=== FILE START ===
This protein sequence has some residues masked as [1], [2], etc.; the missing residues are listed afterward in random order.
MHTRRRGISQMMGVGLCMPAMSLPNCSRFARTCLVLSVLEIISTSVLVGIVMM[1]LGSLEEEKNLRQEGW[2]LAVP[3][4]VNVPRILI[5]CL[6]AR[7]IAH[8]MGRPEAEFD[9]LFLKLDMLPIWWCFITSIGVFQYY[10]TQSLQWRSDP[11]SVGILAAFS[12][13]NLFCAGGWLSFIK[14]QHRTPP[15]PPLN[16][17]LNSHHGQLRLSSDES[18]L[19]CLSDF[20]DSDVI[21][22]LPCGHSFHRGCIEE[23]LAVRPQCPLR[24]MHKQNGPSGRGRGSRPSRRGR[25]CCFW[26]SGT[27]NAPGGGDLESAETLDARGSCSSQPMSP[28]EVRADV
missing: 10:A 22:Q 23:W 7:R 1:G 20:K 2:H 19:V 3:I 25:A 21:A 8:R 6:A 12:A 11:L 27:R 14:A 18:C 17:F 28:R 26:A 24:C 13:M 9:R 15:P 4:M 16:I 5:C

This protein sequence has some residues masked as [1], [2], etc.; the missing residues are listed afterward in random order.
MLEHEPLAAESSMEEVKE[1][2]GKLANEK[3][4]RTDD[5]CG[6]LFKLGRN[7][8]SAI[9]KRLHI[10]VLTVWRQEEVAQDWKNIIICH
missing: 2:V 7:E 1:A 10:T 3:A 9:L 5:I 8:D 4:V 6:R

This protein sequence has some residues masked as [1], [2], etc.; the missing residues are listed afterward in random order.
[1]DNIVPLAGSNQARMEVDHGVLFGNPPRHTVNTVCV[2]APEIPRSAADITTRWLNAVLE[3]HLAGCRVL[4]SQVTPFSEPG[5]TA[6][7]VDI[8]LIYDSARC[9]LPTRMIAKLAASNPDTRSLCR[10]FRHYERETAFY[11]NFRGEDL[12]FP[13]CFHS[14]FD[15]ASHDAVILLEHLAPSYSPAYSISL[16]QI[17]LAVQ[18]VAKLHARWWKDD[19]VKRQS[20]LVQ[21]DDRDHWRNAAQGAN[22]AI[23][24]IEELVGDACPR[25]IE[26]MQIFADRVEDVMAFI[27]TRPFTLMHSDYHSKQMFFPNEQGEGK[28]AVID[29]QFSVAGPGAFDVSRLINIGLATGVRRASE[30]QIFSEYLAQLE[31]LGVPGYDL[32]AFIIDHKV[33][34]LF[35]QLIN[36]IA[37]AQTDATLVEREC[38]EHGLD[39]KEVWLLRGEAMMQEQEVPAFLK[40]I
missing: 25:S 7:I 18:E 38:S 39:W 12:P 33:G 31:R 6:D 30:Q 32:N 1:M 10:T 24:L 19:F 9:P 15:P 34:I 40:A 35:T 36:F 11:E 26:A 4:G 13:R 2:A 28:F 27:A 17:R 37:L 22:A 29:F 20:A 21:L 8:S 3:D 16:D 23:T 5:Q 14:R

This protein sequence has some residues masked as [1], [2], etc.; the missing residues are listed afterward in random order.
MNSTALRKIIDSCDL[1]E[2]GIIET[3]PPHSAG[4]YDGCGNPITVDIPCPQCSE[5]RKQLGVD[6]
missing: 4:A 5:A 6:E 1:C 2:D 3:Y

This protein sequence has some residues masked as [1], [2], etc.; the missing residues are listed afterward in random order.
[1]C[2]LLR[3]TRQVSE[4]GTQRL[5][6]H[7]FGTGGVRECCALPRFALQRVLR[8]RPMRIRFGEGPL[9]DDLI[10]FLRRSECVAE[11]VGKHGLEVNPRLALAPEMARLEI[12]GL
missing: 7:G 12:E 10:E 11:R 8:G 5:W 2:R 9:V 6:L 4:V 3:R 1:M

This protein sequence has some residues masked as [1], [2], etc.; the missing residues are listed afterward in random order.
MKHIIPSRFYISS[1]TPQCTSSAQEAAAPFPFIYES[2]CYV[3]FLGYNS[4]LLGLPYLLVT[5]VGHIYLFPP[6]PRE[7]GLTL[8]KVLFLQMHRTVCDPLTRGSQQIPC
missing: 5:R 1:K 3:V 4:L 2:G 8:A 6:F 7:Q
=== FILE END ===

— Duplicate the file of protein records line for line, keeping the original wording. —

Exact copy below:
This protein sequence has some residues masked as [1], [2], etc.; the missing residues are listed afterward in random order.
MHTRRRGISQMMGVGLCMPAMSLPNCSRFARTCLVLSVLEIISTSVLVGIVMM[1]LGSLEEEKNLRQEGW[2]LAVP[3][4]VNVPRILI[5]CL[6]AR[7]IAH[8]MGRPEAEFD[9]LFLKLDMLPIWWCFITSIGVFQYY[10]TQSLQWRSDP[11]SVGILAAFS[12][13]NLFCAGGWLSFIK[14]QHRTPP[15]PPLN[16][17]LNSHHGQLRLSSDES[18]L[19]CLSDF[20]DSDVI[21][22]LPCGHSFHRGCIEE[23]LAVRPQCPLR[24]MHKQNGPSGRGRGSRPSRRGR[25]CCFW[26]SGT[27]NAPGGGDLESAETLDARGSCSSQPMSP[28]EVRADV
missing: 10:A 22:Q 23:W 7:R 1:G 20:K 2:H 19:V 3:I 25:A 21:A 8:R 6:A 12:A 11:L 27:R 14:A 18:C 17:F 28:R 26:A 24:C 13:M 9:R 15:P 4:M 16:I 5:C

This protein sequence has some residues masked as [1], [2], etc.; the missing residues are listed afterward in random order.
MLEHEPLAAESSMEEVKE[1][2]GKLANEK[3][4]RTDD[5]CG[6]LFKLGRN[7][8]SAI[9]KRLHI[10]VLTVWRQEEVAQDWKNIIICH
missing: 2:V 7:E 1:A 10:T 3:A 9:L 5:I 8:D 4:V 6:R

This protein sequence has some residues masked as [1], [2], etc.; the missing residues are listed afterward in random order.
[1]DNIVPLAGSNQARMEVDHGVLFGNPPRHTVNTVCV[2]APEIPRSAADITTRWLNAVLE[3]HLAGCRVL[4]SQVTPFSEPG[5]TA[6][7]VDI[8]LIYDSARC[9]LPTRMIAKLAASNPDTRSLCR[10]FRHYERETAFY[11]NFRGEDL[12]FP[13]CFHS[14]FD[15]ASHDAVILLEHLAPSYSPAYSISL[16]QI[17]LAVQ[18]VAKLHARWWKDD[19]VKRQS[20]LVQ[21]DDRDHWRNAAQGAN[22]AI[23][24]IEELVGDACPR[25]IE[26]MQIFADRVEDVMAFI[27]TRPFTLMHSDYHSKQMFFPNEQGEGK[28]AVID[29]QFSVAGPGAFDVSRLINIGLATGVRRASE[30]QIFSEYLAQLE[31]LGVPGYDL[32]AFIIDHKV[33][34]LF[35]QLIN[36]IA[37]AQTDATLVEREC[38]EHGLD[39]KEVWLLRGEAMMQEQEVPAFLK[40]I
missing: 25:S 7:I 18:E 38:S 39:W 12:P 33:G 31:R 6:D 30:Q 32:N 1:M 10:T 24:L 19:F 9:P 15:P 34:I 40:A 35:T 36:F 11:E 26:A 4:G 13:R 2:A 28:F 27:A 17:R 37:L 22:A 29:F 20:A 21:L 8:S 3:D 16:D 23:T 5:Q 14:R

This protein sequence has some residues masked as [1], [2], etc.; the missing residues are listed afterward in random order.
MNSTALRKIIDSCDL[1]E[2]GIIET[3]PPHSAG[4]YDGCGNPITVDIPCPQCSE[5]RKQLGVD[6]
missing: 4:A 5:A 6:E 1:C 2:D 3:Y

This protein sequence has some residues masked as [1], [2], etc.; the missing residues are listed afterward in random order.
[1]C[2]LLR[3]TRQVSE[4]GTQRL[5][6]H[7]FGTGGVRECCALPRFALQRVLR[8]RPMRIRFGEGPL[9]DDLI[10]FLRRSECVAE[11]VGKHGLEVNPRLALAPEMARLEI[12]GL
missing: 7:G 12:E 10:E 11:R 8:G 5:W 2:R 9:V 6:L 4:V 3:R 1:M

This protein sequence has some residues masked as [1], [2], etc.; the missing residues are listed afterward in random order.
MKHIIPSRFYISS[1]TPQCTSSAQEAAAPFPFIYES[2]CYV[3]FLGYNS[4]LLGLPYLLVT[5]VGHIYLFPP[6]PRE[7]GLTL[8]KVLFLQMHRTVCDPLTRGSQQIPC
missing: 5:R 1:K 3:V 4:L 2:G 8:A 6:F 7:Q